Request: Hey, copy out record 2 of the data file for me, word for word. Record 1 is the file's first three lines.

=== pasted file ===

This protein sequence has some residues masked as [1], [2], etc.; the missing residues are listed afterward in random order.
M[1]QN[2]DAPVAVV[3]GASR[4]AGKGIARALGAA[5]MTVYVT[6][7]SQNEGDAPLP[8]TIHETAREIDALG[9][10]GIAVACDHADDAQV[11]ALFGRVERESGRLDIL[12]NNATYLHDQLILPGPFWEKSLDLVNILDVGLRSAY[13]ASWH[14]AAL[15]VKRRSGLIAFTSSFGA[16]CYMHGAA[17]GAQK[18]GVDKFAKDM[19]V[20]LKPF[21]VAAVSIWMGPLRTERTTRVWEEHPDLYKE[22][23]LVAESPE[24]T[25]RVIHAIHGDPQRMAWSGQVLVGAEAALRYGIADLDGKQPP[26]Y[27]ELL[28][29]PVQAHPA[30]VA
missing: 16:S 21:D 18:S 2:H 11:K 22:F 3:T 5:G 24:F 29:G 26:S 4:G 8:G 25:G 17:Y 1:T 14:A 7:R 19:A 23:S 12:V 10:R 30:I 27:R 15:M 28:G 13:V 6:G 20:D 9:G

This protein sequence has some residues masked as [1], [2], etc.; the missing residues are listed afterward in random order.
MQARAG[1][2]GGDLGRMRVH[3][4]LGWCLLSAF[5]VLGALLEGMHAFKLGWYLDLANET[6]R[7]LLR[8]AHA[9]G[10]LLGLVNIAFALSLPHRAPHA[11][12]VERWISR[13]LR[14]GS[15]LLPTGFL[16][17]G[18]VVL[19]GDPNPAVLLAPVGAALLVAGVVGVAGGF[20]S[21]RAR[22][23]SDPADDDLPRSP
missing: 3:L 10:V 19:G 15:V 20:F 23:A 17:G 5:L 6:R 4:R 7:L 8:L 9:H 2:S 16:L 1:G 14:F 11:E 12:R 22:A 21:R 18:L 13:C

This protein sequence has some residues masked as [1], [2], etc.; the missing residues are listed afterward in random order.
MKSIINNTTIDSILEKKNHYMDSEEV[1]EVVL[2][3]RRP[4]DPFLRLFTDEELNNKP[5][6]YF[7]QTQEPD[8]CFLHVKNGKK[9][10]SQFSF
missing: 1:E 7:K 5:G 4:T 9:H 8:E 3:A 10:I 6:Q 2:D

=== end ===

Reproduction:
This protein sequence has some residues masked as [1], [2], etc.; the missing residues are listed afterward in random order.
MQARAG[1][2]GGDLGRMRVH[3][4]LGWCLLSAF[5]VLGALLEGMHAFKLGWYLDLANET[6]R[7]LLR[8]AHA[9]G[10]LLGLVNIAFALSLPHRAPHA[11][12]VERWISR[13]LR[14]GS[15]LLPTGFL[16][17]G[18]VVL[19]GDPNPAVLLAPVGAALLVAGVVGVAGGF[20]S[21]RAR[22][23]SDPADDDLPRSP
missing: 3:L 10:V 19:G 15:V 20:F 23:A 17:G 5:L 6:R 4:R 7:L 8:L 9:H 2:S 16:L 1:G 14:F 11:E 12:R 22:A 21:R 18:L 13:C